Al Barbieri also sat down at my table and I knew I was in for a day. I like Al, but he is a real stickler for rules and procedures and will be very vocal if things aren't done correctly. He also has no problem telling a player off if he thinks it's necessary. About ten hands into the tournament during the Omaha round, the chaos began. We were at 50-100 limits and the heavy guy to my right threw in one $100 chip and a $25 chip which is a raise. He said he did it accidentally, but it doesn't matter. The rule states that it is a raise and every player at our table was fully aware of the fact. I spoke up and Al agreed that a rule is a rule and the guy insisted that we call a floorman. Al firmly states, "Do you really want to call a floor when you know what the rule is?" and the guys says "yes." We waited for a floorman to make the decision (it was a raise) and then the guy says "Can I have a second opinion?" So we had to wait until another floor came over to verify the decision. We continued the hand and I lost to the big guy and the older woman and the guy says "That's what you get for making me raise." As soon as he said that, Al started screaming at him. "Why would you even say that to her? A rule is a rule. You are so out of line." and the guy defended himself, "I was just making a general statement to the table" and Al said, "That was directed at her. She was the only one in the pot that lost and you are out of line." The big guy kept on talking and I soon realized this was going to be a lot worse than what I originally thought. The guy is not only smelly, but obnoxious too.

Al and the obnoxious guy went at it for a good portion of the first hour. They called a floor person over so often that a floorman was permanently stationed at our table. Eventually, a security guard joined him. And then a little later, two more security guards and another floorman joined in. The obnoxious guy was such an idiot that I had to turn my headphones on full blast to drown out the sound of his voice. One time, I could tell there was something going on and took my headphones off and heard the obnoxious guy tell the floorman, "Well he said that it doesn't really matter because I will be willing my cart out of here soon enough (he had one of those motor scooters)." I kind of assumed he was bothered by the comment because it could be viewed as an insult about his weight. However, that was not how he perceived it. He continued, "I take that comment as a direct insult to my ability as a player and it's not ok for him to insult my play." The floorman went over and talked to the security guards and then came back and said "All of us agree, that it wasn't a direct insult about your play." I couldn't believe that we had five people there strictly to babysit that idiot.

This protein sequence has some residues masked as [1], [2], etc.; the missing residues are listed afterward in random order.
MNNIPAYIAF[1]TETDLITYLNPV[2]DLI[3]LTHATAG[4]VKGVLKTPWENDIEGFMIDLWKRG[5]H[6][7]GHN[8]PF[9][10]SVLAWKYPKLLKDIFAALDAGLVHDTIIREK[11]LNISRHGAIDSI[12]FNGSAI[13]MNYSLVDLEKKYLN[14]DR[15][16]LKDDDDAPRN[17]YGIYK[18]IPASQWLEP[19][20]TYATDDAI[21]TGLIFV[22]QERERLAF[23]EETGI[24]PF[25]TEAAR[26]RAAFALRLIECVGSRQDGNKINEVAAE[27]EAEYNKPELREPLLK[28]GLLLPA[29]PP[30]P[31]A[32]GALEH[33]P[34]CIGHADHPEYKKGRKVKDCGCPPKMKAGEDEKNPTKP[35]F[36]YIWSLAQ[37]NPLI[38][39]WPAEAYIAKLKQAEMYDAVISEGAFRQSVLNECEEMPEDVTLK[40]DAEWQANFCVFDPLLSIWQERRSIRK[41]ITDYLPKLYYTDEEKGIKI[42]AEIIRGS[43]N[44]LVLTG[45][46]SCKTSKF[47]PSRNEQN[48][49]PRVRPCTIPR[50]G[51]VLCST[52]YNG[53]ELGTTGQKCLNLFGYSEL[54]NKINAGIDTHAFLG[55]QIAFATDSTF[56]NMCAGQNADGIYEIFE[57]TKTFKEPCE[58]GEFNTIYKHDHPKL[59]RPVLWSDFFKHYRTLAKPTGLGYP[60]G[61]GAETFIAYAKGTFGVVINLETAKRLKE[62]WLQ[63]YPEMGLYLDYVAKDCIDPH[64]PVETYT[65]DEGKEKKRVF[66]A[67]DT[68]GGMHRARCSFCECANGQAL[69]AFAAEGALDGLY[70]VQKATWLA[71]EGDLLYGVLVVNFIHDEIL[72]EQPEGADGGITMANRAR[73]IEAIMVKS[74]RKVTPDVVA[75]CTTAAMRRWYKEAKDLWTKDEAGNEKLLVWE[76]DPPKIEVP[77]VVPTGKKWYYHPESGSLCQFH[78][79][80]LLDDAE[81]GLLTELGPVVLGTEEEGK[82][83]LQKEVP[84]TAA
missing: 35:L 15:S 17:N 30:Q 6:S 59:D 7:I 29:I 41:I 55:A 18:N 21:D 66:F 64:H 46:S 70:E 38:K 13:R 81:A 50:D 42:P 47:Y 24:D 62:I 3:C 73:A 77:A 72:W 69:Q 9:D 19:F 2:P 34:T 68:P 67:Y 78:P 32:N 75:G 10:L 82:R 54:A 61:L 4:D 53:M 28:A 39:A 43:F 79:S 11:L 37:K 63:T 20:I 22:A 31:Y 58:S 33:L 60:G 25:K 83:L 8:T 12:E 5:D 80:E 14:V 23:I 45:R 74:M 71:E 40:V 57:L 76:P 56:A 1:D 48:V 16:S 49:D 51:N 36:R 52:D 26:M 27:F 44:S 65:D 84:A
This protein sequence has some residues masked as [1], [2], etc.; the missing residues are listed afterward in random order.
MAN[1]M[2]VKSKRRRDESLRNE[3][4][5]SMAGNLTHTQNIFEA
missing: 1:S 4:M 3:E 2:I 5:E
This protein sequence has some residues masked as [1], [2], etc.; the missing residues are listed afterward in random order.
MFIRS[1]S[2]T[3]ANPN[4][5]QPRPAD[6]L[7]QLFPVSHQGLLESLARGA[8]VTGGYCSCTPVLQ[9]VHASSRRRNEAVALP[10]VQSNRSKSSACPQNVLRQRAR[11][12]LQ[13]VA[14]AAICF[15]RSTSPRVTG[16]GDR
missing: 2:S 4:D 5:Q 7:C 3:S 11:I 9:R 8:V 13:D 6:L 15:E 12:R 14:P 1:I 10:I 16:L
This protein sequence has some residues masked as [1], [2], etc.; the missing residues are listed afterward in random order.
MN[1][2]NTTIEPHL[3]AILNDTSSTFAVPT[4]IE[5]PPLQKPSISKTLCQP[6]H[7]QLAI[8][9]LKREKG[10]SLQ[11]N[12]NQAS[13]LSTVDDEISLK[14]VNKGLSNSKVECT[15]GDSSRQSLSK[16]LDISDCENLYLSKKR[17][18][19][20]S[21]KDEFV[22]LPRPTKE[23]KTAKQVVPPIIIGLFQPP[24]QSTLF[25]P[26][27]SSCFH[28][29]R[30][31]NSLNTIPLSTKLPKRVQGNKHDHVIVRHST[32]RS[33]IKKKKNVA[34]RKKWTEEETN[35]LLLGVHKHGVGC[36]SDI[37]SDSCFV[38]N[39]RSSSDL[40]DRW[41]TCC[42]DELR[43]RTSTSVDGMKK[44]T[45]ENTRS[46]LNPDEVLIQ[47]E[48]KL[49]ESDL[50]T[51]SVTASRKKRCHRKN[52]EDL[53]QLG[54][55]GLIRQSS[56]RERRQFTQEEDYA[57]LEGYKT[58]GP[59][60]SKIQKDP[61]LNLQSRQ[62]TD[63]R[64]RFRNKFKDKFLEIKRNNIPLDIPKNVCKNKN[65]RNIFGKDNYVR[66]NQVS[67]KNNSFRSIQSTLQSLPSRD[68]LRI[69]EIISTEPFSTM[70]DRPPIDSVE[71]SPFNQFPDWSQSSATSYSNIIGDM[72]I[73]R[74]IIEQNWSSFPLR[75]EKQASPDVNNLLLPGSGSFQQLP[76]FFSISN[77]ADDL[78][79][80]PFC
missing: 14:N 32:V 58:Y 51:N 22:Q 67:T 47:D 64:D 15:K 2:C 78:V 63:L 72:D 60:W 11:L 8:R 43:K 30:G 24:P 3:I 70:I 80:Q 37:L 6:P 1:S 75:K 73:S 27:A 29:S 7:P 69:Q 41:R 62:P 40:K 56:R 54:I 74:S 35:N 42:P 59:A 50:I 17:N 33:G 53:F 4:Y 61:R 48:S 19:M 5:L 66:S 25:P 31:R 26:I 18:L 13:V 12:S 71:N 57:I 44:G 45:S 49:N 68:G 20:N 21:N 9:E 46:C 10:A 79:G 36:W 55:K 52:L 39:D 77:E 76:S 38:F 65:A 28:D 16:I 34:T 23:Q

A new player joined our table and sat to my left and I said, "Welcome to hell." He soon realized that I wasn't exaggerating and joined me in putting his headphones on. The guards eventually left, but the guys still went at it and the floorman was called a few more times. It was so bad, that the guys were even arguing (and trying to call the floorman) over the placement of the placards. During HORSE tournaments, the placards are on the table so everyone can see what game we are currently playing (since they switch every 8 hands). Al suggested that at the start of each game, the placards should be moved a little closer to the middle of the table where the flop goes. Obnoxious guy insisted that they be in between seat 4 and 5 and never move. Al finally said "Why don't you go find a bridge and contemplate jumping off of it." Obnoxious guy called the floor over again so he could tattle and the floorman finally said "I am breaking your table." Fortunately, we were in the back of the room and were one of the first tables to break. I was so glad to get away from that guy and I hope I never play with him again.